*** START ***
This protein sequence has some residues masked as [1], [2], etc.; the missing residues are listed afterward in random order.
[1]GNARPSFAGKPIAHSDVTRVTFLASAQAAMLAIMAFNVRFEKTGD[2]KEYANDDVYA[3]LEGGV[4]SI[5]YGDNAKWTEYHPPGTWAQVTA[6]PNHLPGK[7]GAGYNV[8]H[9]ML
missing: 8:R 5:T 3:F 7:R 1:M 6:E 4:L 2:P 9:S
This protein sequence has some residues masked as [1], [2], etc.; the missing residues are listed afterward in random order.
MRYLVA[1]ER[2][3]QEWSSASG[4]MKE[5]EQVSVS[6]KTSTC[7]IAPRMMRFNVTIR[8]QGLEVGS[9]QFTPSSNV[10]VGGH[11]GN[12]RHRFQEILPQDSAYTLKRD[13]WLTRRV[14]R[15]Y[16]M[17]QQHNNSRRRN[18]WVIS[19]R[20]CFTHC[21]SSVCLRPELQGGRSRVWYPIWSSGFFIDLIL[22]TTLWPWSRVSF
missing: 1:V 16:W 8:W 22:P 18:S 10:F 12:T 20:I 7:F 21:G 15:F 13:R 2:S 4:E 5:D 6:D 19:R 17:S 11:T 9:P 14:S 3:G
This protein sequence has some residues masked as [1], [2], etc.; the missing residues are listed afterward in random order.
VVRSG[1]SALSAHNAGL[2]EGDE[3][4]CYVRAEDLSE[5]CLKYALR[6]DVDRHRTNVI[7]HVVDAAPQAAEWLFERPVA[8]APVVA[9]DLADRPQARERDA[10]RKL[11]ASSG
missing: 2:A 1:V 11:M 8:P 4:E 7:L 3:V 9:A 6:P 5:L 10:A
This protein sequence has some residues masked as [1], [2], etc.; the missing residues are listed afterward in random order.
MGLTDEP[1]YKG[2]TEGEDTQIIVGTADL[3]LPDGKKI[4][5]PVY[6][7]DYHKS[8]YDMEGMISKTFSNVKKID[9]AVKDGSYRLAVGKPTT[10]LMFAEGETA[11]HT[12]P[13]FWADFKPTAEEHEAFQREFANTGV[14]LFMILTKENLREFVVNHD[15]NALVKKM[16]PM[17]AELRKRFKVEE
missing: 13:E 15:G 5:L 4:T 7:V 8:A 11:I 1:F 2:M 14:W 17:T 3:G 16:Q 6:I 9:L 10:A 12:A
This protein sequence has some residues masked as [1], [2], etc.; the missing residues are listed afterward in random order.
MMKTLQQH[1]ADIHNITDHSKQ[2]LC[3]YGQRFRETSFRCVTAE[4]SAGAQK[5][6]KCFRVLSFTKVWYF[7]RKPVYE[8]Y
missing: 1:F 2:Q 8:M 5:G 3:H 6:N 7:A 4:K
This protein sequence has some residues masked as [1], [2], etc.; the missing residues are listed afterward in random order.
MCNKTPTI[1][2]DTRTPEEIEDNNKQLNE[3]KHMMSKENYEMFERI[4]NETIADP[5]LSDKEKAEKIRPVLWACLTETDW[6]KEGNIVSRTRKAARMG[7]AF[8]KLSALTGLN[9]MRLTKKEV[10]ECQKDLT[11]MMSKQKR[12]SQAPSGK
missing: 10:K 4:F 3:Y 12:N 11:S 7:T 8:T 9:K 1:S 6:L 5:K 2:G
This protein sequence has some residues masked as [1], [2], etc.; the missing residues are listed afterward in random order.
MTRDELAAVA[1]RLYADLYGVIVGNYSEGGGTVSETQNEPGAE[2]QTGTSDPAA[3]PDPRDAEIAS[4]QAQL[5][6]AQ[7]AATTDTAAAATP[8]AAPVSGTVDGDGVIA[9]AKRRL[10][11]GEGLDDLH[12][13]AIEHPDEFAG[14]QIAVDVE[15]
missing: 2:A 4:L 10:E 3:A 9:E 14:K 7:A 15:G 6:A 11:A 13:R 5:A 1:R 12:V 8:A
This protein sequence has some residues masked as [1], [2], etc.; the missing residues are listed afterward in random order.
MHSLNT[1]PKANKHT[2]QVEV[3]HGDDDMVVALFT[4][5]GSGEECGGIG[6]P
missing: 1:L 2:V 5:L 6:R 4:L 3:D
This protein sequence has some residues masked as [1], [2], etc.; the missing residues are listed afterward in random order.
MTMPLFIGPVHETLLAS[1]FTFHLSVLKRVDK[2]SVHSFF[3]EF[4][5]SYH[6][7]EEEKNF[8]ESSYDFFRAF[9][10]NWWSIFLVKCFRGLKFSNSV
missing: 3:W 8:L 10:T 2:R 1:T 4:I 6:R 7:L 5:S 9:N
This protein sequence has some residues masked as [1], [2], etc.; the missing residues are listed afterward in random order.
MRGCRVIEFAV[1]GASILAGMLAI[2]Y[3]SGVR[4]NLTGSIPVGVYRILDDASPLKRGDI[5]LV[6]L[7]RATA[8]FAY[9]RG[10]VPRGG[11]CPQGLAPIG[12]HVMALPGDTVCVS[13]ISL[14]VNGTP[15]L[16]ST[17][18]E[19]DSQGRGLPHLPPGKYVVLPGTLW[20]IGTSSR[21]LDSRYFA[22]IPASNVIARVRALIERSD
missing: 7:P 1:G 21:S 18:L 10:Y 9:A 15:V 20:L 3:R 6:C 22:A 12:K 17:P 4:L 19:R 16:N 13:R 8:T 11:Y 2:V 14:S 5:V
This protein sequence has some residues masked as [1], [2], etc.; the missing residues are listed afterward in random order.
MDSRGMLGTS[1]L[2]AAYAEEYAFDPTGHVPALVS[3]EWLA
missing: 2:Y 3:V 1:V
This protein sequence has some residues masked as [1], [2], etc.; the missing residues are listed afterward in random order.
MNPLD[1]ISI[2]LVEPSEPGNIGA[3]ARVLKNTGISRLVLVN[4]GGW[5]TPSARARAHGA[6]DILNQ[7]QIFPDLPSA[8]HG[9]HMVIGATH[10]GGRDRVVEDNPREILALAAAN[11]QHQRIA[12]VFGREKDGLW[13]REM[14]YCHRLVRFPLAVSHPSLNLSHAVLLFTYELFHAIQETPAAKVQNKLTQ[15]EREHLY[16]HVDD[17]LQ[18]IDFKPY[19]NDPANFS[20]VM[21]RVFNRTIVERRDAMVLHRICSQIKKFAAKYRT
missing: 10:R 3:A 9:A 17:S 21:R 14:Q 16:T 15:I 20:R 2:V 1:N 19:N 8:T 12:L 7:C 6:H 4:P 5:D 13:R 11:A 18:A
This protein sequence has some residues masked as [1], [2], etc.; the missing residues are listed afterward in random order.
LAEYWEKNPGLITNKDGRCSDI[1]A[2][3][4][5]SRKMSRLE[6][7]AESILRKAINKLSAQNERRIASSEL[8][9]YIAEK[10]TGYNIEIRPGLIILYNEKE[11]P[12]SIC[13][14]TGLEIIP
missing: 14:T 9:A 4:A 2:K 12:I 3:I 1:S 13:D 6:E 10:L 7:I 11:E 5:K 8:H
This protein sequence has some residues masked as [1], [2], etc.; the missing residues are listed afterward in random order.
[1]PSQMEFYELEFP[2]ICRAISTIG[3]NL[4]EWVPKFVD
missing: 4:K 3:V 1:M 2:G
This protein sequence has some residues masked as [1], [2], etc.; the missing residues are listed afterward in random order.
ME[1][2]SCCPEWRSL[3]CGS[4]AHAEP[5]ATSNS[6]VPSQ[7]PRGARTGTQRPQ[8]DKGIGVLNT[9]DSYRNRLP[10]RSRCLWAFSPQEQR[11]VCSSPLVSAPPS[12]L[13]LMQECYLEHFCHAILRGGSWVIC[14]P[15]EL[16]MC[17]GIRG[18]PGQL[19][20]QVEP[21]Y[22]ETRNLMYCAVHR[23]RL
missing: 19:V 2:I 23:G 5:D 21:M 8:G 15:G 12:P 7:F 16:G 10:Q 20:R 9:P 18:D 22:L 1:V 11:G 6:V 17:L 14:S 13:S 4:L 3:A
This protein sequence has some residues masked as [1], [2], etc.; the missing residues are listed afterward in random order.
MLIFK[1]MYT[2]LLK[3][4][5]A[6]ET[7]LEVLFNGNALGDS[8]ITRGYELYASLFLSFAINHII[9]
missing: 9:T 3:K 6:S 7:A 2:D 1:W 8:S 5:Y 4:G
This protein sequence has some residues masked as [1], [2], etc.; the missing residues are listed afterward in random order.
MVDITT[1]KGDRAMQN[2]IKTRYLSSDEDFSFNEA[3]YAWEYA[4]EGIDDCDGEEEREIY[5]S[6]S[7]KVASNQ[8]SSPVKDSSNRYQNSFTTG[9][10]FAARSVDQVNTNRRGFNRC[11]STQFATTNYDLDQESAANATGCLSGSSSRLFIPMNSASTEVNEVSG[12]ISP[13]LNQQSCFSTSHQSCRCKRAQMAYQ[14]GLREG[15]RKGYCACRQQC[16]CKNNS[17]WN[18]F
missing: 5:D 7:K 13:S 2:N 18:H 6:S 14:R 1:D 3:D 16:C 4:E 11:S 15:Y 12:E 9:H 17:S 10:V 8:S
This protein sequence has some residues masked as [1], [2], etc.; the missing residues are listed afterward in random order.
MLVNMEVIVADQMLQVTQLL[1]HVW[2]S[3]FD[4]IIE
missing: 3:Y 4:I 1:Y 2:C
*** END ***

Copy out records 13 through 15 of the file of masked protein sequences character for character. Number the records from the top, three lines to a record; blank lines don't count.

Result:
This protein sequence has some residues masked as [1], [2], etc.; the missing residues are listed afterward in random order.
LAEYWEKNPGLITNKDGRCSDI[1]A[2][3][4][5]SRKMSRLE[6][7]AESILRKAINKLSAQNERRIASSEL[8][9]YIAEK[10]TGYNIEIRPGLIILYNEKE[11]P[12]SIC[13][14]TGLEIIP
missing: 14:T 9:A 4:A 2:K 12:I 3:I 1:S 13:D 6:E 10:L 7:I 11:E 5:K 8:H
This protein sequence has some residues masked as [1], [2], etc.; the missing residues are listed afterward in random order.
[1]PSQMEFYELEFP[2]ICRAISTIG[3]NL[4]EWVPKFVD
missing: 4:K 3:V 1:M 2:G
This protein sequence has some residues masked as [1], [2], etc.; the missing residues are listed afterward in random order.
ME[1][2]SCCPEWRSL[3]CGS[4]AHAEP[5]ATSNS[6]VPSQ[7]PRGARTGTQRPQ[8]DKGIGVLNT[9]DSYRNRLP[10]RSRCLWAFSPQEQR[11]VCSSPLVSAPPS[12]L[13]LMQECYLEHFCHAILRGGSWVIC[14]P[15]EL[16]MC[17]GIRG[18]PGQL[19][20]QVEP[21]Y[22]ETRNLMYCAVHR[23]RL
missing: 19:V 2:I 23:G 5:D 21:M 8:G 15:G 12:P 7:F 16:G 10:Q 20:R 9:P 18:D 22:L 1:V 11:G 6:V 17:L 14:S 13:S 4:L 3:A